To prosecutors, the cases offer a rare window into how fraud infected the very heart of the bluefin industry. “From the moment a person commits fraud, when he fills out false documents, then there is absolutely no way to control the fishery,” said French prosecutor Patrick Desjardin, who recently took over the investigation. After three months of digging through sales records, tax documents and catch declarations in 2008, investigators identified nearly a dozen potential defendants. More than two years later, only six have been formally charged, although Desjardin said he has recently asked that the judge file charges against at least three other men.
While the potential punishment could reap prison time, the defendants will likely receive no more than a fine, Desjardin said.
In interviews the fishermen argue that the practices were so widespread — and enforcement so lax — that to single them out is unfair. “It’s like driving down the road,” said Del Ponte, one of the defendants. “If I know there are no police, I’m going to speed … They didn’t care, then all of a sudden, Boom!”
“Enforcement went from zero to 150,” said André Fortassier, another defendant, who denies he failed to report some of his catch in 2007.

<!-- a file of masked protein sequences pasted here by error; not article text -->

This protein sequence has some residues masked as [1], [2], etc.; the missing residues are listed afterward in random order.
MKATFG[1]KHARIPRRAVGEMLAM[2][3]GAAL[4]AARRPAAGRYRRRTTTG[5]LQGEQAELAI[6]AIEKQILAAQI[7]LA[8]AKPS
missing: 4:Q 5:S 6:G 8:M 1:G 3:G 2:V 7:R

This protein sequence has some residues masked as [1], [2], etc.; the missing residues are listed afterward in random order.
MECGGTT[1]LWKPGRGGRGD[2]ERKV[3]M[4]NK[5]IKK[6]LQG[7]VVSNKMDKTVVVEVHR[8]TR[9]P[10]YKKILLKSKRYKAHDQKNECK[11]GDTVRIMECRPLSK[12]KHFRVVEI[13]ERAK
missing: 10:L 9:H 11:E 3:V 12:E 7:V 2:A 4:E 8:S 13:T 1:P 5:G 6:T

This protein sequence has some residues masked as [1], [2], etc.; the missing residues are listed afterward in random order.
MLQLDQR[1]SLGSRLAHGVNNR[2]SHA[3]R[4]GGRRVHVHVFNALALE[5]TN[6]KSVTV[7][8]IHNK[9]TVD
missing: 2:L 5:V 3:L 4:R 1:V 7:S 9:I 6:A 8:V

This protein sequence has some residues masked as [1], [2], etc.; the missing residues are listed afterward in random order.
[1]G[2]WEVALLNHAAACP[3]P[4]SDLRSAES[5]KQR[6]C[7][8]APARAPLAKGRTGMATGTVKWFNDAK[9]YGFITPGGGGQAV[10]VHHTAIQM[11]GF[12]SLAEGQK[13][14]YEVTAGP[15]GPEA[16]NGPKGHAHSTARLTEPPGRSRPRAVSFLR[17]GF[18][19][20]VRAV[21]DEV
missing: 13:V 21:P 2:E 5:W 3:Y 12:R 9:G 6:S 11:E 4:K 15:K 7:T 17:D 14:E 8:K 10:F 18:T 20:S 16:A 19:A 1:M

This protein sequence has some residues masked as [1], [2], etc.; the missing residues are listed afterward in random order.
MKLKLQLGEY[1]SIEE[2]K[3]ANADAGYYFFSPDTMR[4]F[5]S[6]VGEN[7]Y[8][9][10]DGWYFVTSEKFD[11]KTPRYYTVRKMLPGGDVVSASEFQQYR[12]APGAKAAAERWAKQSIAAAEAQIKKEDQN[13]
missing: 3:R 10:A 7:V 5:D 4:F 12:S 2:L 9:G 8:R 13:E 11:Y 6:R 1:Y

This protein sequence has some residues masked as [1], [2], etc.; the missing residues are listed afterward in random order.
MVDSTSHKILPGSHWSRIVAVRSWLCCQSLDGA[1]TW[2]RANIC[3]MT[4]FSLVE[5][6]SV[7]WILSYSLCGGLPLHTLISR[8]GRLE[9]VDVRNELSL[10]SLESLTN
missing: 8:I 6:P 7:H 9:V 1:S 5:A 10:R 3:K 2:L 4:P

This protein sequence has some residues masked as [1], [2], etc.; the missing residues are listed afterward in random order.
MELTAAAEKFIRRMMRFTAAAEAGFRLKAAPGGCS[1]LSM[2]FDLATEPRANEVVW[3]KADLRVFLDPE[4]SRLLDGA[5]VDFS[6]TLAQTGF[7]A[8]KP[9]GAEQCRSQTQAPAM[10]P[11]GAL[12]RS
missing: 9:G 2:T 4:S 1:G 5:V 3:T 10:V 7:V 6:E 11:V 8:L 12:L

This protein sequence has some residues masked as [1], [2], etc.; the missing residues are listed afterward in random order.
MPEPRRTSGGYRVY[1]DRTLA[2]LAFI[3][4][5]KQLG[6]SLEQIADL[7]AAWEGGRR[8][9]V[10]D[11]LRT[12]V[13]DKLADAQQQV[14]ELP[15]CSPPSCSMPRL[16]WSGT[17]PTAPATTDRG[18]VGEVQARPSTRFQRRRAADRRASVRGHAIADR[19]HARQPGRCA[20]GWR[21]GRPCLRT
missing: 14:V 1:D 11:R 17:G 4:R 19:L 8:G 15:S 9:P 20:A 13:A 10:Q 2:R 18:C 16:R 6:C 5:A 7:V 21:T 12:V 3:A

One of the defendants, Généreux Avallone, is the son of Jean-Marie Avallone, widely reputed to be France’s most powerful, well-connected fisherman. Prosecutor Desjardin said he has asked the judge to consider charging three others from Avallone’s company.
The company’s spokesman, Joseph Salou, vehemently denied that the company knowingly broke the law and said he is unaware of anyone other than Généreux being investigated.
“If the ministry had done its work, we wouldn’t be in this situation.”
The fishermen enjoy the sympathy of officials familiar with France’s laissez faire enforcement. “The fishermen aren’t as much to blame as the ministry,” said one source close to the investigation, referring to the Ministry of Agriculture and Fisheries in Paris. “They just profited from the system. The ministry let them do it. If the ministry had done its work, we wouldn’t be in this situation.”
Interviews with past and present French officials, as well as industry sources, indeed suggest a wide-ranging lack of accountability.
For years, for example, the Sète Office of Maritime Affairs gathered catch declarations when fishermen came to port — but did nothing with them. “There was simply no requirement to send along the information to Paris,” said one ministry official with close knowledge of the events. “So [they] collected the declarations but never did anything with them. Never calculated the catches.”